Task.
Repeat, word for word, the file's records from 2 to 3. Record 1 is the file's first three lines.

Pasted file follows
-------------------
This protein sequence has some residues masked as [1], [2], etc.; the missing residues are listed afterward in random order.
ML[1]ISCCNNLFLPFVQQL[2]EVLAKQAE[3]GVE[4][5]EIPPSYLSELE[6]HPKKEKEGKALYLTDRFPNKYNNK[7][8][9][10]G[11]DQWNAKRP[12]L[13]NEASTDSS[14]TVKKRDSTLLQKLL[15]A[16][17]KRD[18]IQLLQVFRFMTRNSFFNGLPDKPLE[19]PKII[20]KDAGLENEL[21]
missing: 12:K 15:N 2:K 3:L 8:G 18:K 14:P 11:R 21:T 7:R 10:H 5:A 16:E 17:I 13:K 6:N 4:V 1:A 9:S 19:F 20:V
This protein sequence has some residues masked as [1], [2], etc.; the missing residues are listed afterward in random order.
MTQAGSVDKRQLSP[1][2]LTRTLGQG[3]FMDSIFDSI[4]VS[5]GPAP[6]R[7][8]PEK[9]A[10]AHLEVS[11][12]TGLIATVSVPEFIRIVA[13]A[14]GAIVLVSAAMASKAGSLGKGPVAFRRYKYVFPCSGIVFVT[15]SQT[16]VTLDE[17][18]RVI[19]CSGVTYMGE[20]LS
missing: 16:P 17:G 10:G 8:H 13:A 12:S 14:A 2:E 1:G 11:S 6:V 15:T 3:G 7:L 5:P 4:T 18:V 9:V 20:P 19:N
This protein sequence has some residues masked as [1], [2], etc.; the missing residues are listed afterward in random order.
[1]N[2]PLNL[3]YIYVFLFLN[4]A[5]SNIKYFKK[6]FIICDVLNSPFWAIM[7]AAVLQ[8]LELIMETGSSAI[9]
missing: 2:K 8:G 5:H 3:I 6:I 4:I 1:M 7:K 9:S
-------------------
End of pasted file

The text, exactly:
This protein sequence has some residues masked as [1], [2], etc.; the missing residues are listed afterward in random order.
MTQAGSVDKRQLSP[1][2]LTRTLGQG[3]FMDSIFDSI[4]VS[5]GPAP[6]R[7][8]PEK[9]A[10]AHLEVS[11][12]TGLIATVSVPEFIRIVA[13]A[14]GAIVLVSAAMASKAGSLGKGPVAFRRYKYVFPCSGIVFVT[15]SQT[16]VTLDE[17][18]RVI[19]CSGVTYMGE[20]LS
missing: 16:P 17:G 10:G 8:H 13:A 12:S 14:A 2:E 1:G 11:S 6:V 15:T 3:G 7:L 5:P 4:T 18:V 9:V 20:P 19:N
This protein sequence has some residues masked as [1], [2], etc.; the missing residues are listed afterward in random order.
[1]N[2]PLNL[3]YIYVFLFLN[4]A[5]SNIKYFKK[6]FIICDVLNSPFWAIM[7]AAVLQ[8]LELIMETGSSAI[9]
missing: 2:K 8:G 5:H 3:I 6:I 4:I 1:M 7:K 9:S